We sent an email to PLoS ONE in response to their intention to retract our paper explaining why we disagree with retraction but it seems they did not change their statement and went ahead with retraction. We suggested that discussing the methodological issues is a more rational approach and beneficial than retraction but received no response.

In spite of its methodological limitations, we feel the paper is a valuable contribution. Continue reading Should a paper on mindfulness have been retracted? A co-author weighs in

Weekend reads: Stem cell trial halted; Nazi doctors in the literature; is it OK to cite a paper you haven’t read?

Before we present this week’s Weekend Reads, a question: Do you enjoy our weekly roundup? If so, we could really use your help. Would you consider a tax-deductible donation to support Weekend Reads, and our daily work? Thanks in advance.

The week at Retraction Watch featured the story of how an editor solved a mystery about bad data, a new addition to our leaderboard, and a project designed to identify a common mistake in clinical trials. Here’s what was happening elsewhere: Continue reading Weekend reads: Stem cell trial halted; Nazi doctors in the literature; is it OK to cite a paper you haven’t read?

Journal retracts 16-year-old paper based on debunked autism-vaccine study

Andrew Wakefield

Better late than never? Or too little too late?

Those are two different ways to look at a recent retraction.

Eight years after one of the most infamous retractions in science — that of the 1998 paper in The Lancet in which Andrew Wakefield and colleagues in the UK claimed a link between vaccines and autism — the journal Lab Medicine  is retracting a paper that relied heavily on the now-discredited work. The paper, by Bernard Rimland and Woody McGinnis, of the Autism Research Institute, in San Diego, California, begins: Continue reading Journal retracts 16-year-old paper based on debunked autism-vaccine study

More than a dozen papers by Sloan Kettering researchers have now been updated with financial disclosures

Michelle Bradbury, via MSKCC

On Wednesday, we reported that a month after media reports of undisclosed conflicts of interest by top brass at Memorial Sloan Kettering Cancer Center, a researcher there had corrected two papers to include financial conflicts of interest.

Today, The New York Times and ProPublica — which had broken the original story about former chief medical officer Jose Baselga — reported on at least 13 corrections made by Sloan Kettering scientists so far, including the two by Michelle Bradbury that we reported on Wednesday. And we have learned of another correction by Bradbury, bringing the total to at least 14 — and counting.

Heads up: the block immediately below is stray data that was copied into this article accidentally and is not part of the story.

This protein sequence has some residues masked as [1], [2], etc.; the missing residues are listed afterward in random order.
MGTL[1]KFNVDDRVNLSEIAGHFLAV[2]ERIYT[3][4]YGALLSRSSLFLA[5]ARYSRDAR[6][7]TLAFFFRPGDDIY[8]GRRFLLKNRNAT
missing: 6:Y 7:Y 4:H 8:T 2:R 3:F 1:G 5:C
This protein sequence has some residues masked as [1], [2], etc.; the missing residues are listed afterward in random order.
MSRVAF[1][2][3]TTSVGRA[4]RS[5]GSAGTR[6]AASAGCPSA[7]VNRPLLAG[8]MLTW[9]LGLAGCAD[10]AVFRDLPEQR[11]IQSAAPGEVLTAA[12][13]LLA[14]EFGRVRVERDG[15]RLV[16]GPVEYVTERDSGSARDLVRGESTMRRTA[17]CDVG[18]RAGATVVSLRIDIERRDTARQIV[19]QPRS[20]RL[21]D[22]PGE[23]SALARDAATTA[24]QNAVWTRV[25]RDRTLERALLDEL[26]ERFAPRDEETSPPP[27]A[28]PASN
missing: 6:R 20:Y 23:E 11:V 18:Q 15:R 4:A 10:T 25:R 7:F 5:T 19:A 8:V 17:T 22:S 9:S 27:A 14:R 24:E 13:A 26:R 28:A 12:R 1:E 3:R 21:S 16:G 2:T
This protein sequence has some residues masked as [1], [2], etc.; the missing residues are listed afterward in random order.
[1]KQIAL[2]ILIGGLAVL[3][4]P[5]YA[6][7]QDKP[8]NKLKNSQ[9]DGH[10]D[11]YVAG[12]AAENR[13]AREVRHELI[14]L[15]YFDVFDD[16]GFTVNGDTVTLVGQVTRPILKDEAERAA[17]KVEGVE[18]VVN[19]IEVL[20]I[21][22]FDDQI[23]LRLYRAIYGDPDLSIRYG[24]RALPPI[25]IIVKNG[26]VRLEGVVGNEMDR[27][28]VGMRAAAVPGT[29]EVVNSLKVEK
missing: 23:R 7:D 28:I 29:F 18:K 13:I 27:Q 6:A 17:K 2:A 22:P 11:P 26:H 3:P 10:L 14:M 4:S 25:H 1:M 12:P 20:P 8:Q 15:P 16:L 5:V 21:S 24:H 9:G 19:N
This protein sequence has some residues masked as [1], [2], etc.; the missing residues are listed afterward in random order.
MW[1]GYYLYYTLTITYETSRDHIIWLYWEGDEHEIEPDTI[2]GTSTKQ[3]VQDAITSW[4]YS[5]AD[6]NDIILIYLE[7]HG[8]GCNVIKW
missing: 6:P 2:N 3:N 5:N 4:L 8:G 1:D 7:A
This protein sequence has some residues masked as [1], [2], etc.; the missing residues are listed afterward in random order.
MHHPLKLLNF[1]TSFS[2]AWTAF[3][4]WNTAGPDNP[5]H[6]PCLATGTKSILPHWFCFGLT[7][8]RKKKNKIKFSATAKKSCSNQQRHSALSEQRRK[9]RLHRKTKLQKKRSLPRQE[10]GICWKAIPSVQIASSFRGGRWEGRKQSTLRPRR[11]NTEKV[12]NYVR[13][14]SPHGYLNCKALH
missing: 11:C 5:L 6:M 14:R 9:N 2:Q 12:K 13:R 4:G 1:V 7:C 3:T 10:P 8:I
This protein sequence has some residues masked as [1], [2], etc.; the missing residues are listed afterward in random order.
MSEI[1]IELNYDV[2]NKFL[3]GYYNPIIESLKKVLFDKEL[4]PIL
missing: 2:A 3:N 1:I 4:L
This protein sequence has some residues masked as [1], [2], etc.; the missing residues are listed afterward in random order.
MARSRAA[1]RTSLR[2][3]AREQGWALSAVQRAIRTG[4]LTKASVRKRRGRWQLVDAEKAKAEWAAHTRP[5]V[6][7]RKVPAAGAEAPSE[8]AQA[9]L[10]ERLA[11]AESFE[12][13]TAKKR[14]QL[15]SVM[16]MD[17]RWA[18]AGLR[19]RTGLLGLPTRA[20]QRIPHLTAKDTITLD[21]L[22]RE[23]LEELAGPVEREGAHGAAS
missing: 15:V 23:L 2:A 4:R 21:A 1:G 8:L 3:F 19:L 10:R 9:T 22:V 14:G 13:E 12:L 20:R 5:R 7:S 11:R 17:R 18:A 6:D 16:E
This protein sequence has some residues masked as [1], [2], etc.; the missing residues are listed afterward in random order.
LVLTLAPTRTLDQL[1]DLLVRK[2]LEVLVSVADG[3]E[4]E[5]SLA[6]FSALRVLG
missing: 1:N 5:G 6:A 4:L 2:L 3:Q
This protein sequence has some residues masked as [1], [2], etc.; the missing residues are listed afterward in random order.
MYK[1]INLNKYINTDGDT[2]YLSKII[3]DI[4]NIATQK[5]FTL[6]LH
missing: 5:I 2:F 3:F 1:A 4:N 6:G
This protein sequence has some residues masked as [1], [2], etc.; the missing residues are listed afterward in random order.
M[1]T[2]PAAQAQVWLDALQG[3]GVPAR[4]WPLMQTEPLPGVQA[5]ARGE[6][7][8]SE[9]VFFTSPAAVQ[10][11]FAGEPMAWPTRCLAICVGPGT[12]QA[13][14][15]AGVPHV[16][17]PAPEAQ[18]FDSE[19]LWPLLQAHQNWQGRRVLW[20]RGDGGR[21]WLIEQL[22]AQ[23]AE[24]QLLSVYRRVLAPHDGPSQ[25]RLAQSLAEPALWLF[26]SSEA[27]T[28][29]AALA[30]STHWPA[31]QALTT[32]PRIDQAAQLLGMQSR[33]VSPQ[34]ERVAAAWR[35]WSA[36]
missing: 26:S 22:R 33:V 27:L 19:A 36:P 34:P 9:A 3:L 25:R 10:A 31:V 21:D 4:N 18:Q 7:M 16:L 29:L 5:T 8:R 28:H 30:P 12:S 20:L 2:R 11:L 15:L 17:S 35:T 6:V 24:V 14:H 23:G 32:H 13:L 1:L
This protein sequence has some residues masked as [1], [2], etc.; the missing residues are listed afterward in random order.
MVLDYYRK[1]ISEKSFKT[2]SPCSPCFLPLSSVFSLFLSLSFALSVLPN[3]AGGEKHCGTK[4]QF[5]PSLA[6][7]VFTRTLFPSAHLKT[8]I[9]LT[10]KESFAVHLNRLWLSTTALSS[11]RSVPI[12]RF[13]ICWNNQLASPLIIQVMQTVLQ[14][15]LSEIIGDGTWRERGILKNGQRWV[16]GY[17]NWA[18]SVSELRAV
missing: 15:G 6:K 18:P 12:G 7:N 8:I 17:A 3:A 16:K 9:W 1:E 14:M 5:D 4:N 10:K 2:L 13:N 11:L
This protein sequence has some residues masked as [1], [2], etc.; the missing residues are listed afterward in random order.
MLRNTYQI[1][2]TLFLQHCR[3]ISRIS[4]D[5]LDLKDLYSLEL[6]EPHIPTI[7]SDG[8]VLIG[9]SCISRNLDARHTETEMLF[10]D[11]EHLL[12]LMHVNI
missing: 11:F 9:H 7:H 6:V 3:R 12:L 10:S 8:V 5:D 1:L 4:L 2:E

In addition to the two October 8 corrections in Chemistry of Materials, a correction appeared yesterday in Applied Materials & Interfaces for a paper in which Bradbury was one of three corresponding authors. The correction to “Melanocortin-1 Receptor-Targeting Ultrasmall Silica Nanoparticles for Dual-Modality Human Melanoma Imaging” reads: Continue reading More than a dozen papers by Sloan Kettering researchers have now been updated with financial disclosures

Wansink admits mistakes, but says there was “no fraud, no intentional misreporting”

Brian Wansink (far left)

Brian Wansink, the Cornell food marketing researcher who announced his resignation yesterday and has been found to have committed misconduct by the university, admits to mistakes and poor record-keeping in a statement released today.

But he insists that there was “no fraud, no intentional misreporting, no plagiarism, or no misappropriation.” (See entire statement below.) Continue reading Wansink admits mistakes, but says there was “no fraud, no intentional misreporting”

Cornell finds that food marketing researcher Brian Wansink committed misconduct, as he announces retirement

A day after the JAMA family of journals retracted six of his studies, Cornell food marketing researcher Brian Wansink tells Retraction Watch that he will be retiring next year.

And Cornell said today that it found that Wansink “committed academic misconduct in his research and scholarship, including misreporting of research data, problematic statistical techniques, failure to properly document and preserve research results, and inappropriate authorship.”

[See an update with a new statement by Wansink here.]

In a statement, Wansink said: Continue reading Cornell finds that food marketing researcher Brian Wansink committed misconduct, as he announces retirement